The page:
Work From Home: How To be Efficient?
As a blogger, I do not have an office to go to and cafes with high-speed internet have been my makeshift office. But at my day job, I do have an office and team to work with. Though I have loved working from remote locations, in our current situation my work from home ethics was put to test. And, to be honest, it’s tiring. I’m a strong believer that a change of environment can portray a huge difference in the work that we do, however, right now I don’t have an option, but to be home and get the work flowing.
Having said that, since the time I started working from home I realised what I was doing wrong, where. I took my efficiency, discipline, and integrity for granted. There were days when I worked without a break for a long time and then there were days when Netflix and chill were prioritised over my deliverables. Questions like - how can I be structured at work, what practices should I obtain to be efficient, how can I become ethically and morally right when I’m not supervised pondered my head. And I’m sure you are on the same boat as me.
Well, worry not, I’ve got you covered. I did something different and you know what? It worked. Here is a list of things that I follow to work efficiently from home.
Wake up at the same time as you do when you have to go work
I know it’s comforting to hit that snooze button and get under the sheet to catch some extra zzzs. Considering that you don’t have to shower, get dressed or commute to work, you could wake up just 10 minutes before the login time and start working from the comforts of your cosy bed. But I chose to keep a routine and wake up when my alarm goes off.
Messages can wait, but not a healthy breakfast.
Let me confess - I have a habit of checking my mobile phone the moment I open my eyes. I’m sure you do too. But let’s give that habit a little break. Shall we?
Breakfast is my favourite meal of the day. And it’s only recently that I discovered that if I put in some extra effort and practice, I can make omelettes instead of scrambled eggs. Digitally disconnected, I try to focus on preparing a healthy breakfast and a cup of tea. And I’ve come to love this me-time as it lets me connect with my inner-self, talk to myself, ask how I’m, and prepare a mental to-do list for the day.
It’s comforting to work from our beds but let's try not to. What say?
If you pay close attention to the spaces in your house, you’ll come to realise that each corner has a purpose to it. You cook in your kitchen, eat in the dining area and sleep in your bedroom. And in your subconscious mind, you have registered these activities with the different corners of your house and it’s important for you to separate work from your place of rest.
Trust me, the nights that I’ve taken work to bed, I have woken up nightmares of excel sheets and PowerPoint presentations.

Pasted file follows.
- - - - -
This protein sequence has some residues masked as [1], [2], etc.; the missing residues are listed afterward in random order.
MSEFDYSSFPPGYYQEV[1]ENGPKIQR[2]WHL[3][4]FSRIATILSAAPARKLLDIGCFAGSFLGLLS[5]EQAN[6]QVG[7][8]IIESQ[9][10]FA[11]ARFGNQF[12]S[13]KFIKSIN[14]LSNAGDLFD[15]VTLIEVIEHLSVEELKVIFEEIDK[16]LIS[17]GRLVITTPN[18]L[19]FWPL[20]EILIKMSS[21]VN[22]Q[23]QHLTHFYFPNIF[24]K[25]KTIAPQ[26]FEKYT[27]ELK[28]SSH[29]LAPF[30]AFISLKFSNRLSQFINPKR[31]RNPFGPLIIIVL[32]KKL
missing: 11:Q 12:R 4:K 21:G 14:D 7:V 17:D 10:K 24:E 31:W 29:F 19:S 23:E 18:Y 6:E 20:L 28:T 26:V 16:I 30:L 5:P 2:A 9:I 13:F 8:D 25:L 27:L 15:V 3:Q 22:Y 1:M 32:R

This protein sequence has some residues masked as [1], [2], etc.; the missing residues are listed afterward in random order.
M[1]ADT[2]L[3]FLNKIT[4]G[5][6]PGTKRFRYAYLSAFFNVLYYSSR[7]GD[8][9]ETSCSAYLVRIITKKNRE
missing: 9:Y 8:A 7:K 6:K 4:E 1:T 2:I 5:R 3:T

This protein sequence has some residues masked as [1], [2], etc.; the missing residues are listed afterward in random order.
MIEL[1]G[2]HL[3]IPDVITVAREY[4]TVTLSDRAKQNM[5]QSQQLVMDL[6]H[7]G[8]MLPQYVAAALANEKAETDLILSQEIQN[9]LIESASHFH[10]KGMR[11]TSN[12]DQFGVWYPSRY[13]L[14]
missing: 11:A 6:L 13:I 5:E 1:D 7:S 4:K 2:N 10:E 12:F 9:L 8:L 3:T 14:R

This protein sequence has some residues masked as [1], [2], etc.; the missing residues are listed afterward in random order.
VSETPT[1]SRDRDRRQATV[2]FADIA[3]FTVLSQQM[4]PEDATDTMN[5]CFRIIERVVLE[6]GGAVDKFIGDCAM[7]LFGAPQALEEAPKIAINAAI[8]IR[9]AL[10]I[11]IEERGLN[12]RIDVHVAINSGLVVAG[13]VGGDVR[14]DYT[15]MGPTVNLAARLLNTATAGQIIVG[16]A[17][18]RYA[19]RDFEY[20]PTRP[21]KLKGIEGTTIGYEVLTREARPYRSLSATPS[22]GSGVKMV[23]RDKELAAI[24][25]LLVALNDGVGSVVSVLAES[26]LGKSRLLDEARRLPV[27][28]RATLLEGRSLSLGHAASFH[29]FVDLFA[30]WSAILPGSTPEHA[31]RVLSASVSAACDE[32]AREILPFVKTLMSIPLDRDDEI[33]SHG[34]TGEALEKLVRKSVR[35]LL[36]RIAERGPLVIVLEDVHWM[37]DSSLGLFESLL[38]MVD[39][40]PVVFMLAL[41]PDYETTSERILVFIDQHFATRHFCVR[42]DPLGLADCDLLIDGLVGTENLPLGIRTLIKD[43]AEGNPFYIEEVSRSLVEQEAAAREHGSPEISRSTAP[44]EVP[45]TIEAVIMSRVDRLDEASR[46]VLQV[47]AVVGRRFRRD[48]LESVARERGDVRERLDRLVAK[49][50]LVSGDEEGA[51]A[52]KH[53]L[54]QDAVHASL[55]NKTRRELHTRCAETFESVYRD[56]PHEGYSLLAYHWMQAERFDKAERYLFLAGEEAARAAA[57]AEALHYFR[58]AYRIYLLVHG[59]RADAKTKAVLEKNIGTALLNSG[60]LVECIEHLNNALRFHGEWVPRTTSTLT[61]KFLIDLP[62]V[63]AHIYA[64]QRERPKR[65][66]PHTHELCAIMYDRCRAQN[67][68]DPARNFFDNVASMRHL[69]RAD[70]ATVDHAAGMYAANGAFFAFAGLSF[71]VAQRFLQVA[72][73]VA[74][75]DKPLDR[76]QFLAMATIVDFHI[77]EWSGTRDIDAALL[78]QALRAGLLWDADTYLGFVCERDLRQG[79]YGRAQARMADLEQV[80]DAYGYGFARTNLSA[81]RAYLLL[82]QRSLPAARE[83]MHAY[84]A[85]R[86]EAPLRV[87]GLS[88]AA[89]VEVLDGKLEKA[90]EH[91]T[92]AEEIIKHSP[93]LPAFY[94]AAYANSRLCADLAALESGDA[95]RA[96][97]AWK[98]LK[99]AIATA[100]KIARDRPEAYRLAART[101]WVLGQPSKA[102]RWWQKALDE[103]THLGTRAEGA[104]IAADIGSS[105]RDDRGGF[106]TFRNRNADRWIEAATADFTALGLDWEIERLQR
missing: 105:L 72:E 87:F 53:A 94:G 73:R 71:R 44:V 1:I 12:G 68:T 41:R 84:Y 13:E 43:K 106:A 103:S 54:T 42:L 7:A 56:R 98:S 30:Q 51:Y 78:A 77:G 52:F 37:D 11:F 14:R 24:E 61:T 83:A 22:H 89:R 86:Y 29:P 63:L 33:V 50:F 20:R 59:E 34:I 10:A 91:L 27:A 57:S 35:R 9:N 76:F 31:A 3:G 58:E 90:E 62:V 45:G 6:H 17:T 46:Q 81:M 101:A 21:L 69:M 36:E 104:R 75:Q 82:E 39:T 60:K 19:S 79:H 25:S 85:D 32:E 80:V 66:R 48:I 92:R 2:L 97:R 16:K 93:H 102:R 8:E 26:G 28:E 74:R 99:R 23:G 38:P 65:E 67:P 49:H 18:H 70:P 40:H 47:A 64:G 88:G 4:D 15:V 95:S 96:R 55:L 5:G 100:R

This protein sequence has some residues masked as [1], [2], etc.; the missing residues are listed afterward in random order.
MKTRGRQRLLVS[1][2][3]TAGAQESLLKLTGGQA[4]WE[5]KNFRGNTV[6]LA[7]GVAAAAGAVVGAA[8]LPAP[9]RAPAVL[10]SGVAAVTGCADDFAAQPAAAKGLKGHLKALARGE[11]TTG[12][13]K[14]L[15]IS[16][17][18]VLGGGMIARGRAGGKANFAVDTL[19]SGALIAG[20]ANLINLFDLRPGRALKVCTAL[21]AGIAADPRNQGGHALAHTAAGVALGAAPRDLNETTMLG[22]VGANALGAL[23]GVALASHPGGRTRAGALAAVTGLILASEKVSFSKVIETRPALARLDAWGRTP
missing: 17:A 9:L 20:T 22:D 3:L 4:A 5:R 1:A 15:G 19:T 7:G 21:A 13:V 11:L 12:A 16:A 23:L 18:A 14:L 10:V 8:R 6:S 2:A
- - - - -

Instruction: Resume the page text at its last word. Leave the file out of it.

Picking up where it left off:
Make a to-do list
In the day and age of digital to-do lists, I’m an old school and prefer a pen and paper. This not only helps me disconnect from the technology for a tad bit but get me alert and functioning. And let’s be honest my dear friends - there is nothing more satisfying than striking through the tasks from your list.
Scheduling is the key to your lock
Schedule time for each task in your list and your breaks. Yes. Even though we are indoors and that no one is physically supervising us, we either end up taking longer breaks or no breaks at all. Scheduling helps us stick to a routine. It instils discipline and enables us to become more cognizant of our time.
Time your tasks
While scheduling gives us a routine, timing your tasks can help you finish the task in the given timeframe. I use the Pomodoro technique which has proved to work efficiently for me. I take up a task, work for 25 minutes straight, take 5 minutes off to relax and unwind and continue this cycle three times before taking a bigger break.
And if you have some extra time in the schedule, well you know what to do.
Do one thing at a time, and one screen at a time
Multitasking is efficient, so is focusing on a task and completing it. Social media can be a distraction, but try to focus on finishing your task first before you can treat yourself with that Instagram scroll. Of course, you can get the work while you scrolling through your feed, but ask yourself - is it what you wanted?
I know all of the above sounds easy, but it’s difficult when putting to practice. But as the saying goes, ‘practice makes perfect’, and with the time you will have your answer like I had mine.
What do you do differently to work efficiently from home? Let me know in the comments down below or write to me at firstname.lastname@example.org